A panel of advisers to the Ministry of Land, Infrastructure, Transport and Tourism met this week to discuss drawing up a set of unified rules for the use of baby strollers on buses and trains.
The panel includes representatives from bus and rail operators, as well as lobbying organizations for childcare.
During Monday's first meeting, JR East said it had already allocated more space for baby buggies in their newly modeled train cars, Fuji TV reported.
However, a few issues regarding manners of mothers with baby strollers were discussed as baby buggies are becoming bigger. For example, some commuters have complained about not being able to get on a bus when there are many strollers on board.
Also, some indicated that baby buggies are kept open even though there is no child in them, which get in the way of elderly and handicapped people trying to use priority seats.
Current rules regarding baby strollers vary between the operators of Japan’s various public transportation systems.
The transport ministry wants the panel to formulate a set of rules that will make public transport appealing to parents with small children, while minimizing disruption for other passengers.
Some operators currently request that parents use wheels locks or safety belts to secure strollers and prevent them from moving. Others request that strollers are folded during peak times. The ministry has called on all trains and buses to use symbols that will indicate priority spaces for baby carriages and strollers.
The issue goes back many years. Two years ago, JR East Japan and a consortium of railway companies in the Kanto and Kansai regions launched a joint campaign appealing to mothers who bring their baby strollers aboard public transport. The main thrust of the campaign was to discourage “kake-komi” (boarding in a rush), but the message also requested that the baby strollers be folded up, especially when the train is crowded.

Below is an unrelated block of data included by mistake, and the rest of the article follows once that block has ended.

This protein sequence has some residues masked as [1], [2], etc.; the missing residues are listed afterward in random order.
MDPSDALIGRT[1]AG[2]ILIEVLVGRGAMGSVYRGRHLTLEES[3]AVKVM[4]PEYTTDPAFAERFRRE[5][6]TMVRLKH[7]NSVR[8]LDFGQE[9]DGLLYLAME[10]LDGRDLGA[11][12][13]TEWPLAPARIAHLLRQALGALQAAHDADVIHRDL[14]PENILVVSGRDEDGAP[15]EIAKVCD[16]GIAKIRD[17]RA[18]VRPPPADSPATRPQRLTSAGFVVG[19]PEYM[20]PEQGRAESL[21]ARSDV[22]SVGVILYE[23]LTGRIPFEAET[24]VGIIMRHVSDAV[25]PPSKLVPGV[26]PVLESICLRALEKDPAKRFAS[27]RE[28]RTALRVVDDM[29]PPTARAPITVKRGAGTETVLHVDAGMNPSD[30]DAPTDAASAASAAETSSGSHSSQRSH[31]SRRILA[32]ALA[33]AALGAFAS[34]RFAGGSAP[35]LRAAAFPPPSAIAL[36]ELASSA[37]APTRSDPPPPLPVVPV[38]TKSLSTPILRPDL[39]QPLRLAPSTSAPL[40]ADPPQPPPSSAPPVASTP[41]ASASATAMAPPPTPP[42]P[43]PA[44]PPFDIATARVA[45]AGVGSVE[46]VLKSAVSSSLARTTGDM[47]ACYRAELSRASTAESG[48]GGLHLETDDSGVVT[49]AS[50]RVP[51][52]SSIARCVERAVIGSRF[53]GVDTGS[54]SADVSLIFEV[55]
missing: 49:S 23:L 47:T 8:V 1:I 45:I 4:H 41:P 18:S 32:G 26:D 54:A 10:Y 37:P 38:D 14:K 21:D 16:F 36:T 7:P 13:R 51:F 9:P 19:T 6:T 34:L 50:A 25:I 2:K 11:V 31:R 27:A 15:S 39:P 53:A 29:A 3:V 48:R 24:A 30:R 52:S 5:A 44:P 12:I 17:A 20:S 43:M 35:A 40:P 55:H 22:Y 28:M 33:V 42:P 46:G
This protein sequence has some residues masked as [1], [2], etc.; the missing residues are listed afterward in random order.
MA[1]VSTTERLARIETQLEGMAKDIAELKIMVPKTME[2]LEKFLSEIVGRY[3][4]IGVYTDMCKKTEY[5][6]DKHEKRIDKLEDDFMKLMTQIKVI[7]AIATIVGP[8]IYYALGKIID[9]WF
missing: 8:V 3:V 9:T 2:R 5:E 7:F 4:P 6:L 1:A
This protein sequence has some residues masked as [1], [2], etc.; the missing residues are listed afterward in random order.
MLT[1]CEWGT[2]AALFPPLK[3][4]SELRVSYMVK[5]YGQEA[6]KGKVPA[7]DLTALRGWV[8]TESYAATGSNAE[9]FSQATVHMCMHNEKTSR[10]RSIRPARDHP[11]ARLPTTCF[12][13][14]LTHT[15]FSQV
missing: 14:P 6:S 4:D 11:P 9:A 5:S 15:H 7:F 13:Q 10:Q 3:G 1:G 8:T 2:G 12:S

The campaign received a mixed response from the public. Some women said that it isn’t simply a question of manners aboard trains. If some trains had women’s only cars, then they should arrange for a car for parents with strollers as well. According to JR East, more than 70% of the several hundred callers requested more measures to provide safe, “barrier free” facilities for baby strollers at stations. Another 15% called to express thanks to station staff who had provided assistance to help a mother negotiate steps, and so on. The remaining callers requested that folding up strollers while on board be made compulsory, or asked that announcements be made to request that other passengers move aside to make room for the strollers.
Several potentially serious mishaps with strollers have occurred. In February 2006, the front wheels of a stroller became caught in the closing door of a JR commuter train, which was dragged for 20 meters before the train could be stopped. In 2008, a more serious mishap occurred on the Nankai Line in Sakai City, Osaka Prefecture, where the door closed on the handle of a stroller that a mother was pulling off the train, and she was dragged 140 meters before the train halted.© Japan Today